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This week we are proud to introduce our newest artist, Karen Stamper. Her painting is a heady mix of Pop, Guerilla and Urban and her collage is simply stunning and would be well placed in any house, modern or traditional. Please read the interview below and get to know her. You can see her work here - Karen's Work


Where do you live and does it influence your work?

I currently live in Cambridge, before that London, Nottingham, Glasgow. I've moved around and love cities and being 'in the thick of it', it definitely influences my work with regards not only to art but life in general and how much of it I get to see.


How/where did you realise that you wanted to be an artist?

I have been locking myself away in my room as a young child and spend hours upon days being creative. I knew art was in my future and went on to art school then after graduating I worked as a graphic designer to bring some money in, however my passion has always been painting, for me it's an escapist pursuit and a cathartic process.


What was it that pushed you toward developing your practise in the direction you did?

I have only recently been able to admit just how completely vulnerable I am when I'm painting. I've always found this difficult to talk about but as I get older I no longer feel ashamed of my ideas and thought processes. To create something is to make something that never existed before, there is nothing more vulnerable than that. 


Who were/are your influences?

From a young age I have been massively drawn to colour, my earliest favoured artists were Matisse, Kahlo and O'Keeffe and loved the way that they used colour in a bold way. I currently love the work by feminist artists such as Guerrilla Girls and Sarah Maple who are not afraid to say what they think. I guess I just really admire artists that are bold and gutsy.


It appears that comic iconography and style passé are consistent themes in your work – what is the reason for this?

I tend to work on a series of paintings which starts life in a sketchbook (a bit like a diary) and work on subjects that are originally dark, I've always been told that I see the world differently from other people. When I work on something in my sketchbooks I'm almost putting the darkness through a spin cycle and it comes out being bright and beautiful again, the original idea only exits in spirit but you can still see it's there if you look hard enough. The iconography comes up as a way of being able to laugh in the face of adversity.


If you had to associate yourself with one artistic movement (pop, urban etc) where would you put yourself? If you want to define your own, you are more than welcome!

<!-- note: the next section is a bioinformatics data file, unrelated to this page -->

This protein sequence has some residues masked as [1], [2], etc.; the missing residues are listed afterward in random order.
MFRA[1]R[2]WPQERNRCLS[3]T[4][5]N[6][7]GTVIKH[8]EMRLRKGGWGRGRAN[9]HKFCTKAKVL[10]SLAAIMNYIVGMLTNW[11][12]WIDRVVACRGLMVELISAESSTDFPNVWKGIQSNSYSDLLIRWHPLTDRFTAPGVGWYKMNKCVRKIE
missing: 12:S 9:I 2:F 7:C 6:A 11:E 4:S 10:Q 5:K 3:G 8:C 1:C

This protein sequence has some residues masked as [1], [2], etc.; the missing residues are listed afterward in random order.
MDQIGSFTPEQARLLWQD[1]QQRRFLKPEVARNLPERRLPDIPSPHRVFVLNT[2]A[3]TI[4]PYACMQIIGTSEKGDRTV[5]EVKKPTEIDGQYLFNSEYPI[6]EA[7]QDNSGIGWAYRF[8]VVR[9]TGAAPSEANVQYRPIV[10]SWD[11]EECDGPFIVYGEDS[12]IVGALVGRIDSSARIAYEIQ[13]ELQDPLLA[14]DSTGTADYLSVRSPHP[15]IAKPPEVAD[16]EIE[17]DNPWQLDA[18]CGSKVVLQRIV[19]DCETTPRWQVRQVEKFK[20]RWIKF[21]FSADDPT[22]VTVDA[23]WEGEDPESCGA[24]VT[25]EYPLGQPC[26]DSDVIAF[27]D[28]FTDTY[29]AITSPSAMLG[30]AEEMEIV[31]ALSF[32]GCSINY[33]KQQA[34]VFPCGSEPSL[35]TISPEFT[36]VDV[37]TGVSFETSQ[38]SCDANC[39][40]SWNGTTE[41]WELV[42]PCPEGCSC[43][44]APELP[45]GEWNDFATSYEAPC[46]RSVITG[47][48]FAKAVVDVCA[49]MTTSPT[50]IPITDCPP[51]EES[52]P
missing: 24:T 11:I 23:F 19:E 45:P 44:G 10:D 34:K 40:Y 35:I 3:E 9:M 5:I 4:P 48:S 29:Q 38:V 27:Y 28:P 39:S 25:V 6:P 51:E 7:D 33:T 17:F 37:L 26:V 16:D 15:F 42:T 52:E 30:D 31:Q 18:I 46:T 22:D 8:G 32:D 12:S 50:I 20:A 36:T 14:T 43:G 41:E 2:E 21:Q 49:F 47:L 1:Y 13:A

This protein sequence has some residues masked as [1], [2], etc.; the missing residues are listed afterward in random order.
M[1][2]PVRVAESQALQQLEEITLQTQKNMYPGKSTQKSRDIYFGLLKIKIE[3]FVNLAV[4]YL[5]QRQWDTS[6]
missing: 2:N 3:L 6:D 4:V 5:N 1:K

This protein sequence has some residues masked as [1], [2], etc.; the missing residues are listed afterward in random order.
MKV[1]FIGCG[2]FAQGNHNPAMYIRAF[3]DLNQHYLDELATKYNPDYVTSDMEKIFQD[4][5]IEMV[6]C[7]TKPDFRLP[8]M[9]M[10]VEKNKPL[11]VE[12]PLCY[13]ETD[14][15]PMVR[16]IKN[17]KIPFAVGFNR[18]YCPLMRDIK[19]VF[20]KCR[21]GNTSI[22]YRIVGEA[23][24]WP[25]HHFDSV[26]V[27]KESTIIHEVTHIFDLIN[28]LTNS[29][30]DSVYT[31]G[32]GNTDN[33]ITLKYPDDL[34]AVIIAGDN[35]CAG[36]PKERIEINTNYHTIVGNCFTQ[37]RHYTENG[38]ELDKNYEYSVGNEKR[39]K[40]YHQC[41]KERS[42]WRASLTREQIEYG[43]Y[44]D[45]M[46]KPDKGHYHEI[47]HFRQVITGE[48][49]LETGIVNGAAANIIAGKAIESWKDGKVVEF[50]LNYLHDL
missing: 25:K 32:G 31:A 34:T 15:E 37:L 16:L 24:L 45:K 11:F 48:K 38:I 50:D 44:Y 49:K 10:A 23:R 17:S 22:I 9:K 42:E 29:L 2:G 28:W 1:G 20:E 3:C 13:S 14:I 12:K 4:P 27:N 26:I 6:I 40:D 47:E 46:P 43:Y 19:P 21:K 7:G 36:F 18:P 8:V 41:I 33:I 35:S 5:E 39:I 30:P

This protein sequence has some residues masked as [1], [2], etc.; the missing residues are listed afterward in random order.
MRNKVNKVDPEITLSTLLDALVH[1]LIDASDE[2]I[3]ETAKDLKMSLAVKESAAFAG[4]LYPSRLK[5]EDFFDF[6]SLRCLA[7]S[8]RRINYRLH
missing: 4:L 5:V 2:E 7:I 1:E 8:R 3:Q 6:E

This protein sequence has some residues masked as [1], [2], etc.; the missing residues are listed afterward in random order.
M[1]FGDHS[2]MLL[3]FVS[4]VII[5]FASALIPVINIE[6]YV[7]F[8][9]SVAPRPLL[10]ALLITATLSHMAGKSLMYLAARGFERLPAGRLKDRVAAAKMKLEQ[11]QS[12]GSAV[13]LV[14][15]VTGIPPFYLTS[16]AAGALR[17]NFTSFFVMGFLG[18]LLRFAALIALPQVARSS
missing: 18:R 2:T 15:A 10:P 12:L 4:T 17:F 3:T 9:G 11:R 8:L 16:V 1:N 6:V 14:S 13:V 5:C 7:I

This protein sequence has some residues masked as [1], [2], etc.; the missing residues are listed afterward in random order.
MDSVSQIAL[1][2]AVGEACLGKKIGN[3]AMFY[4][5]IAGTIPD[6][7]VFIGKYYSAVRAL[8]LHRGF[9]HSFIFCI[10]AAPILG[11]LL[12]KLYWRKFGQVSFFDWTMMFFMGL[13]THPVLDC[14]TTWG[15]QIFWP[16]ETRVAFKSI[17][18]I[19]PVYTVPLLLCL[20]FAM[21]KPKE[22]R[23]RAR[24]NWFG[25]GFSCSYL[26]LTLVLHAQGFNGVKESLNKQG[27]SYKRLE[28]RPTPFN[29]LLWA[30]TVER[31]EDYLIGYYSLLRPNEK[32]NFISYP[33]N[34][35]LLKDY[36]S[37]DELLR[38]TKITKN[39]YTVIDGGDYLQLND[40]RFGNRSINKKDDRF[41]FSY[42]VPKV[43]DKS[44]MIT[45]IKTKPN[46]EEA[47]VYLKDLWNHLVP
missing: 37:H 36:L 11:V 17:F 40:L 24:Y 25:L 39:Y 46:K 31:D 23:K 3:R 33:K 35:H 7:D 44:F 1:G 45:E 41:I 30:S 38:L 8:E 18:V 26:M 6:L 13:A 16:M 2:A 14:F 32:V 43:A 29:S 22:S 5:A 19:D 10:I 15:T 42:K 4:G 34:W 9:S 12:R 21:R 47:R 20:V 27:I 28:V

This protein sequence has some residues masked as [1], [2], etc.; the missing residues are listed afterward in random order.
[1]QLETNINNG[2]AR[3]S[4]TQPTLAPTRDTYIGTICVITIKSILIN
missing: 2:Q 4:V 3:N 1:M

I'm not entirely sure where you would place me. My work is definitely bold and colourful and tends to lend itself to a few different areas. I would first and foremost consider myself a feminist artist. Saying you're a feminist seems to be the worst thing in the world these days but from my point of view I just stick up for the underdog.


Can you list your favourite song, artist, poem/rhyme/limerick, hot meal and cold meal?


Music is a huge part of painting for me, there is always music on in my studio and really helps me intensely focus on my work, the more random the tunes the better. I was born in Scotland and lived there until I was 11 when we moved to Surrey. I won a competition at school for reading the poem and I just love it to this day and the memories it brings back;

The Singer Fair by Walter Wingate

You've hurt your finger? Puir wee man!
Your pinkie? Deary me!
Noo, juist you haud it that wey till
I get my specs and see!
My, so it is - and there's the skelf!
Noo, dinna greet nae mair
See there - my needle's gotten't out!
I'm sure that wasna sair?
And noo, to make it hale the morn
Put on a wee bit saw
And tie a bonnie hankie roun't
Noo, there na - rin awa'!
Your finger sair ana'? Ye rogue,
Ye're only lettin' on!
Weel, weel, then - see noo, there ye are,
Row'd up the same as John!


Where are you heading with your practise and do you have any interesting news about your direction?

Painting is a personal challenge for me, ultimately it's therapy and I never know where it's going to lead or what will come next.

I don't think I can make work without an idea, and you can't just use craft either so there's a moment when the both come together and that's where I start.  


Is there anything about the art world at the moment which you don’t like? Could you and/or would you change it?

It's annoying that it's hard for women in this industry still but there is more awareness of it and some great artists and gallery directors that I admire and I trying to change peoples views.

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